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The Question

Is "dismount" in the first sentence of the first paragraph on "Mounting and Unmounting" section of the rules using the generalized meaning of "dismount" found elsewhere in the rules, or referring to the specific mundane method of dismounting a creature specified in the subsequent sentence?

Mounting and Unmounting And Related Rules

The PHB states

Once during your turn, you can mount <...> or dismount. Doing so costs <..>"

If you dismount a mount, you cannot normally mount a new one. This is a well known limitation that prevents a variety of abuse cases when combined with the rule

A controlled mount can move and act even on the turn that you mount it.

to prevent characters from getting excessive amounts of movement by using multiple mounts in one turn (especially cavaliers who only spend 5 ft of movement to mount or dismount). See Can I move 240' and attack in one round by using two riding horses? for a more direct discussion of the mundane case.

Does this limitation only apply when you dismount using the rules provided in the Mounted Combat section of the PHB (by using some of your movement)? Or does the once per turn limitation on dismounting/mounting a mount apply to any method of going from the "mounted" to "unmounted" state? I was hoping to find an answer at How does the Misty Step spell interact with a mount? but it only covered whether the mount teleports with the rider.

If you cast a spell like Misty Step, use a racial feature like Shadar-kai teleportation, or a class feature like Monk's Shadow Step and teleport so that you are no longer on your horse, could you mount a new horse in the same turn, or remount the same one?

Part of my confusion comes from the general usage of the word "dismount" in other areas. For example later in the rules for "Mounting and Dismounting" it states

If your mount is knocked prone <...> you are dismounted and fall prone.

and magic item Saddle of the Cavalier has as part of its effect:

You can't be dismounted against your will

which suggests that being removed from a mount by any means is considered "dismounting" in at least some cases. "Dismounting" in these cases is obviously not referring to only hopping off of the horse willingly with your own movement.

However making a blanket ruling that "anything that makes you no longer mounted counts as dismounting" becomes problematic in its own way. I really don't think Saddle of the Cavalier should prevent a rider from being affected by Banishment (because it "dismounts" them) for example.

Example Situations

Teleportating dismounts + mundane remounts could be useful in a number of uncommon cases but not extremely contrived cases:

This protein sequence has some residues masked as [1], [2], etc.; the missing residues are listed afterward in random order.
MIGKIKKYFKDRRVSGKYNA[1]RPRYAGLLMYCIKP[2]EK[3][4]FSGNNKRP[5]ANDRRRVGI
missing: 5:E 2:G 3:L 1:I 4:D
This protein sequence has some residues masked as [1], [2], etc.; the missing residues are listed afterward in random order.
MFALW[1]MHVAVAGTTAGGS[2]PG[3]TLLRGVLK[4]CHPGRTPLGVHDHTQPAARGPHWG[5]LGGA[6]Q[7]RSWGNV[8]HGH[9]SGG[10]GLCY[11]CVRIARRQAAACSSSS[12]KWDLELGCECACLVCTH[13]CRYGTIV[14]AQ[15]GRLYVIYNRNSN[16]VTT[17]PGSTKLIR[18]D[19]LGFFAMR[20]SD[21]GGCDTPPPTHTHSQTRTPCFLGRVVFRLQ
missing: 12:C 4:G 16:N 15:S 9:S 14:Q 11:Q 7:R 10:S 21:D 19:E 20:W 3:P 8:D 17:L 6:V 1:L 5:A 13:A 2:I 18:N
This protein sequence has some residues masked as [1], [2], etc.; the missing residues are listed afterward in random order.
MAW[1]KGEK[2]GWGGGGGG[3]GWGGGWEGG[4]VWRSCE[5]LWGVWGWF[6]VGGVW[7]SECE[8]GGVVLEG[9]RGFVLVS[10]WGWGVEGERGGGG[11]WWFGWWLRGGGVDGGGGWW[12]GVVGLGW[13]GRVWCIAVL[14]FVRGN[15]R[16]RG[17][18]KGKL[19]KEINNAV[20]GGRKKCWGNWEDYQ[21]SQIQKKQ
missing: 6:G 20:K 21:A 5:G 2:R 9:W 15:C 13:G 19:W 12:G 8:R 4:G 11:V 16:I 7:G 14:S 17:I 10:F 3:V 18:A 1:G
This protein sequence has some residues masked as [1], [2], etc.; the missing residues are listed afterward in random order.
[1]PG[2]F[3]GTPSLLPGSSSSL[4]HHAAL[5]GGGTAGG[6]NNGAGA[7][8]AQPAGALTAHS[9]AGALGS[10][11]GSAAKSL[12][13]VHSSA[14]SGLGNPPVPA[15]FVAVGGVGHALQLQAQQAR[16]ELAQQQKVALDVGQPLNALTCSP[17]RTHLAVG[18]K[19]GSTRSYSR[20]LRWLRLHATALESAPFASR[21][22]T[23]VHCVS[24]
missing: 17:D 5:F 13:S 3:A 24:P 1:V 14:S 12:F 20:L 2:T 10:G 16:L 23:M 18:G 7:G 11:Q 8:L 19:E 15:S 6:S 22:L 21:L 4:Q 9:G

1. Switching horses or mounts could be accomplished in a single turn, potentially allowing a character to move incredible distances on a prepared escape route:
    • Begin the turn mounted on a Riding Horse you don't mind leaving behind
    • Have mount take Dash action and move double that mount's speed (120 ft)
    • Misty step away from that mount (moving 30 more feet)
    • Take Dash action yourself (move 30 feet)
    • Move half your normal movement (15 feet)
    • Mount a strategically placed getaway mount (second riding horse)
    • Have mount take Dash action and move double that mount's speed (120 ft)
    • The total net benefit (compared to not mounting a new mount but using all the same other resources) is 105 extra feet, plus beginning the next round mounted.
  2. Melee character with Mounted Combatant working around positioning issues.
    • Begin the turn mounted.
    • Mount is unwilling or unable to move closer to enemy. Either an intelligent mount that already acted, or a controlled mount that's Frightened/Restrained/Paralyzed/Charmed/etc.
    • Misty Step to enemy (preferably the one causing your mount's distress)
    • Attack Enemy, preferably killing them so you don't deal with Attacks of Opportunity and can end the condition (if any) on your mount.
    • Walk back to your mount (up to half your movement)
    • Mount using his movement so he's able to provide defensive benefits to his mount, and continue combat normally the next round.
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  • \$\begingroup\$ Related: Dissonant whispers targeting a mounted combatant \$\endgroup\$
    – Kirt
    Jun 27, 2023 at 21:50
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    \$\begingroup\$ If you believe, as I do, that there is a difference being moving and being moved, it seems likely that there is also a difference been dismounting and being dismounted. \$\endgroup\$